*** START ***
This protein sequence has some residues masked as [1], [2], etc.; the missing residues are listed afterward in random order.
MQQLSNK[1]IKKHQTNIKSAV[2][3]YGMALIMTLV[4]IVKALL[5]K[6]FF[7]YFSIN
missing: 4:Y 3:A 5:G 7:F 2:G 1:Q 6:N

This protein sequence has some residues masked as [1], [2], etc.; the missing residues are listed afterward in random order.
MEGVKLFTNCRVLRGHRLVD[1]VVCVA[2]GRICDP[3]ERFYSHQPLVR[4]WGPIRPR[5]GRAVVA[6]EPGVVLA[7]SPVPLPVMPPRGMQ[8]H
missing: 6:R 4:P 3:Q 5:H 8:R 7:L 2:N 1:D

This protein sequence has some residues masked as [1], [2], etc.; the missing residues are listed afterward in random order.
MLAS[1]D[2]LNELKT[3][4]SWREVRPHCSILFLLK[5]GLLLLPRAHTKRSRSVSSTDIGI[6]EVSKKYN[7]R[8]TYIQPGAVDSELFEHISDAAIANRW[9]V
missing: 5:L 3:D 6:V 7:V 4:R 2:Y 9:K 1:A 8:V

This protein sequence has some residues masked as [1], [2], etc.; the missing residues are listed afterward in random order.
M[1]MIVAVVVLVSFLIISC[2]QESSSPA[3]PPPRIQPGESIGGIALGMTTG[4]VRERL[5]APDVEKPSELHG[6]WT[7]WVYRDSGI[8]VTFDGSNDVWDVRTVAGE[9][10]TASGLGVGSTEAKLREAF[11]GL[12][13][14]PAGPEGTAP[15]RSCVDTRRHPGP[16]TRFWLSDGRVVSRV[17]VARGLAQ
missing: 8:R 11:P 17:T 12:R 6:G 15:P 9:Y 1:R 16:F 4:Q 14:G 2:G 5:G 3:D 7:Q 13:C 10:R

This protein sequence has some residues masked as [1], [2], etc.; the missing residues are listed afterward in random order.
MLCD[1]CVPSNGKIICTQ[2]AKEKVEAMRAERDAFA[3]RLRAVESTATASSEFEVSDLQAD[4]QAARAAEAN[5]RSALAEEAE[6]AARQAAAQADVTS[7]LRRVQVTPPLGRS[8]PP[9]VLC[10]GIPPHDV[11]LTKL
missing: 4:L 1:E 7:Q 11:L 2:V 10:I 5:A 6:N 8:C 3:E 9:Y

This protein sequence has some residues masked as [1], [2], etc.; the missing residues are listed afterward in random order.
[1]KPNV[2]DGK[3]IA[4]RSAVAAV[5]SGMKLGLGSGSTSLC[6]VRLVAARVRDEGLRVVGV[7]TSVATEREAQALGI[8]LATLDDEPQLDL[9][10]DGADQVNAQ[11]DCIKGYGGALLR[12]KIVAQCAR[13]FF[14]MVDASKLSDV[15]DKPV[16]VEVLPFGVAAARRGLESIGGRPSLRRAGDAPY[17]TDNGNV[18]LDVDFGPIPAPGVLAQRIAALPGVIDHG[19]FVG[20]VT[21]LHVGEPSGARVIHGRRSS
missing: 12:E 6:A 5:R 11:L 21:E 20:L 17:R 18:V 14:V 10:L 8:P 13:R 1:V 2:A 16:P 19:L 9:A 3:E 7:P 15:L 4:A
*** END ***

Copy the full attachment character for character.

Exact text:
This protein sequence has some residues masked as [1], [2], etc.; the missing residues are listed afterward in random order.
MQQLSNK[1]IKKHQTNIKSAV[2][3]YGMALIMTLV[4]IVKALL[5]K[6]FF[7]YFSIN
missing: 4:Y 3:A 5:G 7:F 2:G 1:Q 6:N

This protein sequence has some residues masked as [1], [2], etc.; the missing residues are listed afterward in random order.
MEGVKLFTNCRVLRGHRLVD[1]VVCVA[2]GRICDP[3]ERFYSHQPLVR[4]WGPIRPR[5]GRAVVA[6]EPGVVLA[7]SPVPLPVMPPRGMQ[8]H
missing: 6:R 4:P 3:Q 5:H 8:R 7:L 2:N 1:D

This protein sequence has some residues masked as [1], [2], etc.; the missing residues are listed afterward in random order.
MLAS[1]D[2]LNELKT[3][4]SWREVRPHCSILFLLK[5]GLLLLPRAHTKRSRSVSSTDIGI[6]EVSKKYN[7]R[8]TYIQPGAVDSELFEHISDAAIANRW[9]V
missing: 5:L 3:D 6:V 7:V 4:R 2:Y 9:K 1:A 8:V

This protein sequence has some residues masked as [1], [2], etc.; the missing residues are listed afterward in random order.
M[1]MIVAVVVLVSFLIISC[2]QESSSPA[3]PPPRIQPGESIGGIALGMTTG[4]VRERL[5]APDVEKPSELHG[6]WT[7]WVYRDSGI[8]VTFDGSNDVWDVRTVAGE[9][10]TASGLGVGSTEAKLREAF[11]GL[12][13][14]PAGPEGTAP[15]RSCVDTRRHPGP[16]TRFWLSDGRVVSRV[17]VARGLAQ
missing: 8:R 11:P 17:T 12:R 6:G 15:P 9:Y 1:R 16:F 4:Q 14:G 2:G 5:G 3:D 7:Q 13:C 10:R

This protein sequence has some residues masked as [1], [2], etc.; the missing residues are listed afterward in random order.
MLCD[1]CVPSNGKIICTQ[2]AKEKVEAMRAERDAFA[3]RLRAVESTATASSEFEVSDLQAD[4]QAARAAEAN[5]RSALAEEAE[6]AARQAAAQADVTS[7]LRRVQVTPPLGRS[8]PP[9]VLC[10]GIPPHDV[11]LTKL
missing: 4:L 1:E 7:Q 11:L 2:V 10:I 5:A 6:N 8:C 3:E 9:Y

This protein sequence has some residues masked as [1], [2], etc.; the missing residues are listed afterward in random order.
[1]KPNV[2]DGK[3]IA[4]RSAVAAV[5]SGMKLGLGSGSTSLC[6]VRLVAARVRDEGLRVVGV[7]TSVATEREAQALGI[8]LATLDDEPQLDL[9][10]DGADQVNAQ[11]DCIKGYGGALLR[12]KIVAQCAR[13]FF[14]MVDASKLSDV[15]DKPV[16]VEVLPFGVAAARRGLESIGGRPSLRRAGDAPY[17]TDNGNV[18]LDVDFGPIPAPGVLAQRIAALPGVIDHG[19]FVG[20]VT[21]LHVGEPSGARVIHGRRSS
missing: 12:E 6:A 5:R 11:L 21:E 20:L 17:R 18:V 14:V 10:L 8:P 13:R 1:V 2:A 16:P 19:L 9:A 3:E 7:P 15:L 4:A